The National Association of Home Builders Remodeling Market Index (RMI) increased to 46.5 for the first quarter of 2011 from its previous reading of 41.5 at the end of 2010. This is the highest level for the RMI since the end of 2006. However, the fact that the RMI remains below 50 indicates that still more remodelers report activity is lower than report it is higher (compared to the previous quarter).
The RMI fell to a low of 22.1 in late 2008 during the height of the financial crisis. After that period, two tax credits (the Internal Revenue Code Section 25C remodeling credit and the 25D solar and other power production tax credit) likely provided a significant boost to the marketplace.
IRS Statistics of Income data for 2009, for example, indicate that nearly $6 billion in tax credits were claimed for these two energy-efficient remodeling tax incentives, which we estimate were used in connection with at least $20 billion in home improvement projects. These incentives likely boosted the market in early to mid-2009 and at the end of 2010. The 25D credit remains in place today, but the stimulus version of 25C expired at the end of 2010 and was replaced by a much more limited 25C credit.
The current release of the RMI also contained a special question asking remodelers to report the top reasons prospective customers are holding back from remodeling their homes:
- Customers think it is hard to get financing (90 percent of remodeler respondents)
- Customers have lost equity in their homes (81 percent)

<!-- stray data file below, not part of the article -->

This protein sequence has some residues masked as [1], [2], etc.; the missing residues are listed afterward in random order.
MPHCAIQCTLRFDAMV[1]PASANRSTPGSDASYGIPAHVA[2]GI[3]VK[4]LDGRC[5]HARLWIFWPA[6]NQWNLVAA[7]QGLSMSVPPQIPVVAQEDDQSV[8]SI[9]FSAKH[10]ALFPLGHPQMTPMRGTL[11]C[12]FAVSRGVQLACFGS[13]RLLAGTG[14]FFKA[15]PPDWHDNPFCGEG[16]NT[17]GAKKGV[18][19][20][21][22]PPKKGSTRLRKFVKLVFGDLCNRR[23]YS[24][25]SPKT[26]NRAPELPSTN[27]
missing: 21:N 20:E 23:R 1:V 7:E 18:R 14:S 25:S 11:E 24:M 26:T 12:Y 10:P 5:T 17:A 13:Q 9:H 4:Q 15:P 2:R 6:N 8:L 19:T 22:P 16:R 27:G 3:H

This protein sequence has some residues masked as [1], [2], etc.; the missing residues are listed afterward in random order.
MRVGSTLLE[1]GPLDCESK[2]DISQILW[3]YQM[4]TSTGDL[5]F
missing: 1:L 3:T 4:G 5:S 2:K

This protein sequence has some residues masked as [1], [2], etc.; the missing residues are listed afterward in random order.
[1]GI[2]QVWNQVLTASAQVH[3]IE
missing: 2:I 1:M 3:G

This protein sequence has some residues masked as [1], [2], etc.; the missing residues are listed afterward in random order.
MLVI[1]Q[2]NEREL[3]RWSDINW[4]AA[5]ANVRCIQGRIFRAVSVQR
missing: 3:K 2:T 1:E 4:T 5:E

- Customers are uncertain about their future economic situation (74 percent)
- Reluctance to invest in home when not sure home will hold its value (67 percent)
- Negative media stories making customers more cautious (62 percent)
- Inaccurate appraisals are making financing more difficult (54 percent)
Remodeling is important as both an economic activity for homeowners and those in the residential construction sector, but it also tracks well with total existing home sales.
So improved confidence among remodelers, as seen in the RMI, may also bode well for the growth path of existing home sales later this year.
ABOUT THE RMI: The RMI is based on a quarterly survey of professional remodelers, whose answers to a series of questions were assigned numerical values to calculate two separate indexes. The first index gauges current market conditions and is based on remodelers’ reports of major and minor additions and alterations, plus maintenance work and repairs, on both owner- and renter-occupied dwellings. The second index summarizes indicators of future remodeling activity and is based on remodelers’ responses to questions about calls for bids, amount of work committed for next three months, job backlogs and appointments for proposals.